To make dipping sauce, place hoisin sauce, peanut butter, and cayenne pepper in microwave-safe dish; stir to combine. Microwave on high power for 30 to 45 seconds, or until warm. Transfer to serving dish; garnish sauce with chopped peanuts.

Makes  6 servings (one spring roll each).

Nutrition Information per Serving (one roll):

121 calories, 2 g total fat, 0 g saturated fat, 18 mg cholesterol, 1 g dietary fiber, 4 g protein, and 375 mg sodium. One serving of this low cost recipe provides an excellent source of vitamins A and K.

Cost per Serving: $0.61

Pricing Note: all ingredients were at “regular” prices except shrimp on sale for $5.99 per pound and peanut butter. Basil and mint were from home garden.

Click here to download and print a copy of the Basil Spring Roll recipe.
Be sure to check out these other no-cook favorite recipes. get the InLinkz code

Sunday, June 24, 2012

Nicoise-Like Potato Salad is Sure to Please

Nicoise-Like Potato Salad

I love potatoes! They are so versatile.  And contrary to what some may believe, they are healthy for you if you eat them in ways other than as deep fat fried french fries.

I was just in Paris, France the end of May with my younger brother and my sister-in-law. My brother was completing a two-week course at Sorbonne University as part of his MBA program at Georgia State. While he was in class all day, my sister-in-law and I ate and walked our way around the arrondissments of Paris, visiting as many restaurants and open air markets as we could. While in Paris, I ate Nicoise salads several times.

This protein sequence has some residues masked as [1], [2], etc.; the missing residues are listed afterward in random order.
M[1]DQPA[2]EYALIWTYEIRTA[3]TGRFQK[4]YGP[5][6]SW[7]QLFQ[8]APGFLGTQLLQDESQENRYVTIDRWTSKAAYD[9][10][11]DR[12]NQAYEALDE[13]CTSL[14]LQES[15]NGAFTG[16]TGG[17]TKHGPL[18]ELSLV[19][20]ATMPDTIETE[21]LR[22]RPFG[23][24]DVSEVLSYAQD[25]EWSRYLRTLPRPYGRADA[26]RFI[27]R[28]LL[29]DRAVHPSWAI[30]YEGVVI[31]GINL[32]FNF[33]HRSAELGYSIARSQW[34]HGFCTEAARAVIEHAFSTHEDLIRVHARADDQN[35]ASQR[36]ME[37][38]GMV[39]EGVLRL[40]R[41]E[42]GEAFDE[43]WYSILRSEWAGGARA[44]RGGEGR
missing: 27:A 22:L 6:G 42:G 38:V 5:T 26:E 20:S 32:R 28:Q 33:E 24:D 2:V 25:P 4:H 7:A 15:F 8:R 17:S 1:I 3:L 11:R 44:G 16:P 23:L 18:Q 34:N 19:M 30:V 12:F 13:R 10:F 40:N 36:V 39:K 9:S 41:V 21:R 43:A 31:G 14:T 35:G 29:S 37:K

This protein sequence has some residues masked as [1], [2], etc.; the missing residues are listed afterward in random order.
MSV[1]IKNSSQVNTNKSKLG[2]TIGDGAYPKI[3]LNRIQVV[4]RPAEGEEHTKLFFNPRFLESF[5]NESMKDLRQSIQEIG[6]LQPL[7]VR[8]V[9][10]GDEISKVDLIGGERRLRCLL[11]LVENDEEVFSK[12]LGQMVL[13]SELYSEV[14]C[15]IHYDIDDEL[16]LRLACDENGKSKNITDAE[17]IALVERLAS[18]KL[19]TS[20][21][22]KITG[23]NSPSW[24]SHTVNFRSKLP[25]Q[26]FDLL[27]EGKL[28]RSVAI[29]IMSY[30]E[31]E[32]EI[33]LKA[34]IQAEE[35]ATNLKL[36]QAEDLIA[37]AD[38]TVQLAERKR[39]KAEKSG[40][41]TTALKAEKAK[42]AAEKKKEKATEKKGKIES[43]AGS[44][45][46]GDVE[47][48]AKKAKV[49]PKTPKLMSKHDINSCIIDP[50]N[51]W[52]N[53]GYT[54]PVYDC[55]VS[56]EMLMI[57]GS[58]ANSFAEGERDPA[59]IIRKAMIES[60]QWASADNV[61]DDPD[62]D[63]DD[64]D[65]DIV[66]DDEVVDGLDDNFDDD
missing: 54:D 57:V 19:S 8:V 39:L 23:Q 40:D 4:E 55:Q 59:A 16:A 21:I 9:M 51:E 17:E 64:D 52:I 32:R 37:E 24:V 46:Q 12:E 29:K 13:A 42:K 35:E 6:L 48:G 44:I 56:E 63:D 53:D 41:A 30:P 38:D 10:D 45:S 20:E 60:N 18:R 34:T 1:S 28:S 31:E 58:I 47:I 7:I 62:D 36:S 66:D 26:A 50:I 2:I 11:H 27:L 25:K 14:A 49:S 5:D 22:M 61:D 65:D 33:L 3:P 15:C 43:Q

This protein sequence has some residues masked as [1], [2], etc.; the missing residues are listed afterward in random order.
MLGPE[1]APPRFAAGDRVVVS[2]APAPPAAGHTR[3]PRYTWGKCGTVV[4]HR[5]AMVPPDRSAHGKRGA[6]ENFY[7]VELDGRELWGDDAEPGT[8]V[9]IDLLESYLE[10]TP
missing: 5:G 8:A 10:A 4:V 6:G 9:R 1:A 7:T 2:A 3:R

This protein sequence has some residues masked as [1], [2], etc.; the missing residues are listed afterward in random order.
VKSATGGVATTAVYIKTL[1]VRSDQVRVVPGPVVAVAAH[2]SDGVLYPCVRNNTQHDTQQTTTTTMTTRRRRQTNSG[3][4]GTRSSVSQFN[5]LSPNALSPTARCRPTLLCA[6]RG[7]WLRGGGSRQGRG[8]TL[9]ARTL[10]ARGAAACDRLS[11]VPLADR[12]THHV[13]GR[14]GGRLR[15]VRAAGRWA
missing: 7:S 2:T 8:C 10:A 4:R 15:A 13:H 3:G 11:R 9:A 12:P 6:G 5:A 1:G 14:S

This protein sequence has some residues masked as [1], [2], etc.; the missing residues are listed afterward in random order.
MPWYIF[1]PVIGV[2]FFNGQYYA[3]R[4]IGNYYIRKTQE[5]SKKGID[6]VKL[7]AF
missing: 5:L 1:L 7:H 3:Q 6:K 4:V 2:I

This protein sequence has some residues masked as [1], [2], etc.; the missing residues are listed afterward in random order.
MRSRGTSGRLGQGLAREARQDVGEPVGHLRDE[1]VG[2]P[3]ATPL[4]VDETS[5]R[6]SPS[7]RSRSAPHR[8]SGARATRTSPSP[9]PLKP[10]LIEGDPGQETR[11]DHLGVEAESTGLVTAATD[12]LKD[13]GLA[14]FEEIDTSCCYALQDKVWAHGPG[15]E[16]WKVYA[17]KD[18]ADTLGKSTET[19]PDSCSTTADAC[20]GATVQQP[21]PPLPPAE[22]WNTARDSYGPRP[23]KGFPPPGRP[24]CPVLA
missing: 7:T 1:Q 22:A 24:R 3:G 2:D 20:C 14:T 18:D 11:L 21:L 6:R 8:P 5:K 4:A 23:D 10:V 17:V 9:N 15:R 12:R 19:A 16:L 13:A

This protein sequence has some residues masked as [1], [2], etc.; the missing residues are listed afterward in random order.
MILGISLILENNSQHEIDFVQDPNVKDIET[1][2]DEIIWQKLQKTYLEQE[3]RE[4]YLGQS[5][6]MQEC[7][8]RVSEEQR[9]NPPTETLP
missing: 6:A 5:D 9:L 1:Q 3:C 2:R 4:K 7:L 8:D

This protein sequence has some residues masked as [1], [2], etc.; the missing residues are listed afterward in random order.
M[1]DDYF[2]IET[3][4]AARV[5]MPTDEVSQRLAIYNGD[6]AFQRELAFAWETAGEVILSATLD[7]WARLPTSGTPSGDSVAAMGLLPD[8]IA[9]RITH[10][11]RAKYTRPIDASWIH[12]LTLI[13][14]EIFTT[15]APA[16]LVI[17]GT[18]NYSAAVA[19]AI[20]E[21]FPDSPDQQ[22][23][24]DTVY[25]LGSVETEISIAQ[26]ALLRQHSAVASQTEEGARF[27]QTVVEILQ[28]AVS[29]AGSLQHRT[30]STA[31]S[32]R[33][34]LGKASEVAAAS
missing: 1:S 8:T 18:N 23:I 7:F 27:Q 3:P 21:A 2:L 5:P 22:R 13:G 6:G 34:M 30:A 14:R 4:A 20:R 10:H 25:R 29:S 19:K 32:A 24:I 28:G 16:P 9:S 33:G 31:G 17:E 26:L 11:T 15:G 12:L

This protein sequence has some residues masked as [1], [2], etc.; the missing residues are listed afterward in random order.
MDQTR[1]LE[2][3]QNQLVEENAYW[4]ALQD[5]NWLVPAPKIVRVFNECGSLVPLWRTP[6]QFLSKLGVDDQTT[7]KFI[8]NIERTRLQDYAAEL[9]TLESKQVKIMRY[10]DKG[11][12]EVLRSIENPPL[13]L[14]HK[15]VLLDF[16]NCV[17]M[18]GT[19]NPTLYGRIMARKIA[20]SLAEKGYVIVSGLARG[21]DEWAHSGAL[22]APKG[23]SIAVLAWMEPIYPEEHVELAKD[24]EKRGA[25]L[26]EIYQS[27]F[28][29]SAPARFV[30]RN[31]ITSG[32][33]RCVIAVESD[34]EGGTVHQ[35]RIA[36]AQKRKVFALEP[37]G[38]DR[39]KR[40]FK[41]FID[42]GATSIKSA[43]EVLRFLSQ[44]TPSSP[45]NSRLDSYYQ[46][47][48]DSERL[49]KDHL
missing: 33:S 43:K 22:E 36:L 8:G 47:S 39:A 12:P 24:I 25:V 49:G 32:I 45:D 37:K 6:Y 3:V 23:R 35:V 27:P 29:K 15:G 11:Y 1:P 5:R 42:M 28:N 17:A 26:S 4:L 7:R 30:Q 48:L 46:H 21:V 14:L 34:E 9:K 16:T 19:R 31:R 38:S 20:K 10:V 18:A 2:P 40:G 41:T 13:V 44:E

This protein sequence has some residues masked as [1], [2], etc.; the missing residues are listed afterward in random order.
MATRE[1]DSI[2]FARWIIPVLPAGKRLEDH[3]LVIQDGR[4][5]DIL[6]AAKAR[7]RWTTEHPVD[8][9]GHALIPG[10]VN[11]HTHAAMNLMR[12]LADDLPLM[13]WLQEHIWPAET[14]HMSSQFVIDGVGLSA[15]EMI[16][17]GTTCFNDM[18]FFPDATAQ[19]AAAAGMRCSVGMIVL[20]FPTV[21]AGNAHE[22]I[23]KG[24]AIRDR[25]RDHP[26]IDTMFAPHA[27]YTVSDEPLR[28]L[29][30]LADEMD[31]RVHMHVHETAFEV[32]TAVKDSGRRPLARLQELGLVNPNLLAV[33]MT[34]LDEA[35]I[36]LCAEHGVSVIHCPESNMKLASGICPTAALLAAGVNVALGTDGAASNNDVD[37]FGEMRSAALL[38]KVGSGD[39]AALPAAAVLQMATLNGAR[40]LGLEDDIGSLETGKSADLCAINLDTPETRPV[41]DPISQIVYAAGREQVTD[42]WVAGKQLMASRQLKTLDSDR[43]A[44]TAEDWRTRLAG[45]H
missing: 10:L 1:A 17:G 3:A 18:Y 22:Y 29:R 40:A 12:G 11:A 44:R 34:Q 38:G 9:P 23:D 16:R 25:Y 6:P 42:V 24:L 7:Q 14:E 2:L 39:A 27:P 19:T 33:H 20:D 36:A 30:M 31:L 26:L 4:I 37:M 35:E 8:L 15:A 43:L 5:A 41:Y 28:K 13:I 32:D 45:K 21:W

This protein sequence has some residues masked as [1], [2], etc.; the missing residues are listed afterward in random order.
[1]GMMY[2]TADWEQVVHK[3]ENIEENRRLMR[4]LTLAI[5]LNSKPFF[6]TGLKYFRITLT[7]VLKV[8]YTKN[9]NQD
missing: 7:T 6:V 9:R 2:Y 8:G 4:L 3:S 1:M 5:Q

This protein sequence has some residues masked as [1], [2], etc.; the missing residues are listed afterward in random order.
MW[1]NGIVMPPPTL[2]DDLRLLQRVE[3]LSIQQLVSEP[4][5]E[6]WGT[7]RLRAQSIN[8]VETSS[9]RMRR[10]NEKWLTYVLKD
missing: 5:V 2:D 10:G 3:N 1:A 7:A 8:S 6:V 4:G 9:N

Nicoise (pronounced ni-swaz) salads originated in Nice, France and typically consist of potatoes, tuna, hard boiled eggs, green beans, tomatoes, and anchovies. Normally the ingredients are kept separate on the plate on a bed of lettuce and are not mixed together. In my version, however, I combined all the ingredients together and then  served it on a bed of chopped romaine lettuce. I call it Nicoise-Like Potato Salad.

So, how does my version of Nicoise salad compare to a more “typical” version? To find out, I found a grilled tuna nicoise recipe on the Whole Foods website that used grilled tuna, green beans, new potatoes, red onions, olives, cherry tomatoes and hard-boiled eggs.  The nutrition information for one serving is: 480 calories, 18 g total fat, 3 g saturated fat, 75 mg cholesterol, 10 g fiber, 35 g protein, and 660 mg sodium.

By contrast, one serving of my version provides: 316 calories, 11 g total fat, 2 g saturated fat, 109 mg cholesterol, 7 g dietary fiber, 16 g protein, and 155 mg sodium. One serving of my recipe provides an excellent source of protein, fiber, and vitamins A, B-6, C and K and a good source of thiamine, riboflavin and niacin.

Disclosure: By posting this recipe I am entering a recipe contest sponsored by the United States Potato Board and am eligible to win prizes associated with the contest. I was not compensated for my time.

Here is the complete recipe.

“Nicoise-Like” Potato Salad

This potato salad recipe combines these ingredients into a single bowl and features warm potatoes. Have all ingredients ready before cooking the potatoes, as cooking goes quickly and this salad is best if the potatoes are still warm.


1-1/2 lbs medium potatoes, all about the same size, washed and peeled

1 5-oz can low sodium solid white tuna in water, drained and flaked

2 hard cooked eggs, peeled and diced

1 cup cooked green beans, cut into 1-inch pieces

1 medium tomato, cored and chopped

2 green onions, trimmed and thinly sliced

6 large pitted ripe olives, sliced

2 Tbsp olive oil

¼ cup balsamic vinegar

6 cups chopped romaine or other lettuce

Ingredients for Nicoise-Like Potato Salad